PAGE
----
6 mins read
Heartfulness eMagazine
January 2021

Create the habit of meditation

CHIRAG KULKARNI, Co-Founder and CMO of Medly Pharmacies in the USA, speaks with RISHIKA SHARMA about creating a regular meditation practice, so as to make it a habit. He also shares how meditation has benefited both his personal and professional life.

7 mins read
Heartfulness eMagazine
January 2021

SHIA'S PRIVATE TEMPLE OF DOOM!

Indiana Jones gig derailed by abuse scandal

2 mins read
Globe
January 11, 2021

Let's Dish

"Food Raconteur” Ashok Nageshwaran wants to tell you a story.

2 mins read
DesignSTL
January/February 2021

THE MAKING OF A MODEL MINORITY

Indian Americans rarely stop to ask why our entrance into American society has been so rapid—or to consider what we have in common with other nonwhite Americans.

10+ mins read
The Atlantic
January - February 2021

Interconnectedness

In 2017, DR. VANDANA SHIVA spoke with KIM HUGHES about the sacredness of the Earth, the work she has been doing to bring awareness and change in the field of sustainable agriculture, and the importance of understanding our interconnectedness with Nature, and how we can change the way we eat.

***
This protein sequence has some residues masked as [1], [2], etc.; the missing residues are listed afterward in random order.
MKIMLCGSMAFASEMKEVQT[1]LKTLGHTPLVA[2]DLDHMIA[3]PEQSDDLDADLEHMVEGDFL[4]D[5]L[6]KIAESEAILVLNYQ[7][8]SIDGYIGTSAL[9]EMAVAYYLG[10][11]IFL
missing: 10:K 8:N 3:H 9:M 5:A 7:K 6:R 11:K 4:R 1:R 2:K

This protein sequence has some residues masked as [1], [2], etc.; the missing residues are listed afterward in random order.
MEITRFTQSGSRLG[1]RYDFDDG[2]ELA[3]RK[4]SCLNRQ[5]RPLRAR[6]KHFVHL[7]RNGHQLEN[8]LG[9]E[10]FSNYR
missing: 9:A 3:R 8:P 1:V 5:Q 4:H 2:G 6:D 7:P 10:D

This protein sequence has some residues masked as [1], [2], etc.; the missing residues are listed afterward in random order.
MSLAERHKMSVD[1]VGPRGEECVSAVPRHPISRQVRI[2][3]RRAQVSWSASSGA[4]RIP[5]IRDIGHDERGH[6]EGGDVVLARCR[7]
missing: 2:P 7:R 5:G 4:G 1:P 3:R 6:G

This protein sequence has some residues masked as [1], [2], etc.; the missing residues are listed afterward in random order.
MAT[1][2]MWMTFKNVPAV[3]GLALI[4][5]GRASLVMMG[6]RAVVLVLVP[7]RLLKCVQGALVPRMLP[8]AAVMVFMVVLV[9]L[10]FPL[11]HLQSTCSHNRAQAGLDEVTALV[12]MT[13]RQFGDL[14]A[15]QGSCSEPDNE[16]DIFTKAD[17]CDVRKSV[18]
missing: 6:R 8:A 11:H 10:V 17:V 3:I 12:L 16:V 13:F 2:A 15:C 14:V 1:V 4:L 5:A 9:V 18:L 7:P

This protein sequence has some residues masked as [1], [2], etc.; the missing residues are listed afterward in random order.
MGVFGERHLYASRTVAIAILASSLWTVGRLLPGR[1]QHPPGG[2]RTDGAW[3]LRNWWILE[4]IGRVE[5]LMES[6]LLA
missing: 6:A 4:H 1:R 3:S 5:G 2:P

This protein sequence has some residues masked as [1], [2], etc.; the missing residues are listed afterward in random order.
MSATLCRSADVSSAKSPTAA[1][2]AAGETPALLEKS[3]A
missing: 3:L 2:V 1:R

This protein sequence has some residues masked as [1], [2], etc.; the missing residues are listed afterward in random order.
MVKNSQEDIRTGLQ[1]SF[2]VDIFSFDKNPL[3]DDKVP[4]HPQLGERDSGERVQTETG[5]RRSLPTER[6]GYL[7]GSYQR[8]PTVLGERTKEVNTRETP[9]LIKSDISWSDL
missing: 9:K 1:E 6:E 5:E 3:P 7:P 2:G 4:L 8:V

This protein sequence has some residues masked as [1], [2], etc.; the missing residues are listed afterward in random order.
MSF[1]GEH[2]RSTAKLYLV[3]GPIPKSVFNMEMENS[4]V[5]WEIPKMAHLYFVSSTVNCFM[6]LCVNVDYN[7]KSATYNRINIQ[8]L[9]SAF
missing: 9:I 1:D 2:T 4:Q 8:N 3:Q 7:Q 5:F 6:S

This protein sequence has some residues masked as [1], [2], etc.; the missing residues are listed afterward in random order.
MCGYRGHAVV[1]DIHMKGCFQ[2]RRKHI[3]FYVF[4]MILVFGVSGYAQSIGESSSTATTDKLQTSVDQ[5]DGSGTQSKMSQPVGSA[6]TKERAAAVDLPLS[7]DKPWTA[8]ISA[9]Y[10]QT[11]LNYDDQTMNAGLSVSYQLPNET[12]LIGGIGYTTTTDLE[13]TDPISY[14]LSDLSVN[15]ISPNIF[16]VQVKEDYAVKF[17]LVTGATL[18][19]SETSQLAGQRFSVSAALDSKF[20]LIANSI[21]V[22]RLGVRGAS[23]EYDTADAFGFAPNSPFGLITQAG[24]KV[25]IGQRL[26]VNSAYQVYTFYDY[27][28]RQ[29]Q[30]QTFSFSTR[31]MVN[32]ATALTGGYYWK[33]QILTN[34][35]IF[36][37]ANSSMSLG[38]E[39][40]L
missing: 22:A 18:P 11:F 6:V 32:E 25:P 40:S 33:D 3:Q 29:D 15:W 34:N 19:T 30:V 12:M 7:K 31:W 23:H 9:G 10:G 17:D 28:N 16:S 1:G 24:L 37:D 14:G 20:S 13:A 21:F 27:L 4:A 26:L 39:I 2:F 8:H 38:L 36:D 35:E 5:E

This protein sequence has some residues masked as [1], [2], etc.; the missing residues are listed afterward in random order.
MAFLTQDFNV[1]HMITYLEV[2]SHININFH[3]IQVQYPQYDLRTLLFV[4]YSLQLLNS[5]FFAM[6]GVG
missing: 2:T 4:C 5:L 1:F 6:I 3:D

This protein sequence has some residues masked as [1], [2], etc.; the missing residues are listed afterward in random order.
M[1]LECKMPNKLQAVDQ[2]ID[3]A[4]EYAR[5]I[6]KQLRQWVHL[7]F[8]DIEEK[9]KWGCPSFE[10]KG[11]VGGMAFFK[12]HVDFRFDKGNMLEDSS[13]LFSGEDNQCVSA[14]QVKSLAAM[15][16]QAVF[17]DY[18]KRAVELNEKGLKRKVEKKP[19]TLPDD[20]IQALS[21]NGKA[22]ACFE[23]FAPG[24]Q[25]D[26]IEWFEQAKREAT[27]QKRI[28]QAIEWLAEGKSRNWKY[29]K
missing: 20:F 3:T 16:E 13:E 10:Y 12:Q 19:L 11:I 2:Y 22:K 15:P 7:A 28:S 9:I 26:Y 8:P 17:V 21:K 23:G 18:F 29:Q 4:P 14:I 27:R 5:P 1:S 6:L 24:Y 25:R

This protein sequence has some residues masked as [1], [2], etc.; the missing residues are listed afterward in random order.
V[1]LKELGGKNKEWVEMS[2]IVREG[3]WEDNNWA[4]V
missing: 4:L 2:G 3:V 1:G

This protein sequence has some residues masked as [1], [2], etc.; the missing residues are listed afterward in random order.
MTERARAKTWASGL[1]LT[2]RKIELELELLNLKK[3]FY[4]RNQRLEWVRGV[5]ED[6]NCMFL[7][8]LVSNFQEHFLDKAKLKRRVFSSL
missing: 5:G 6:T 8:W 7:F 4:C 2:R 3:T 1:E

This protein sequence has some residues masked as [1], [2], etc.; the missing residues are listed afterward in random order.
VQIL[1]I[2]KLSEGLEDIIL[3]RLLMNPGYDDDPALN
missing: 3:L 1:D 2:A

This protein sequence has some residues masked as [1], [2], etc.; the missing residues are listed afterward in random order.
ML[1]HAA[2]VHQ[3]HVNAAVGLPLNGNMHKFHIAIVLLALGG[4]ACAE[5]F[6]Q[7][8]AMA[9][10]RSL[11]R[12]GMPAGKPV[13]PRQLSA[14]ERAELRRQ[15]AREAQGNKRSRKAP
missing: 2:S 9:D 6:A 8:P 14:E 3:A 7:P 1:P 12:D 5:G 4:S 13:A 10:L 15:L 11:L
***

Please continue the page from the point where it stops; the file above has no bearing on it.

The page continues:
8 mins read
Heartfulness eMagazine
December 2020

DIAMONDS - A Luxury Gem Steeped in Fact & Fable

The diamond is one fabled gemstone! For example, google “Hope Diamond” to see all the legends associated with just this one stone said to bring misfortune to its owners.

2 mins read
Rock&Gem Magazine
January 2021

Women's World

Brown Sugaa and Medusa

2 mins read
Born To Ride Southeast Magazine
December 2020

Women's World

Brown Sugaa and Medusa

2 mins read
Born To Ride Florida
December 2020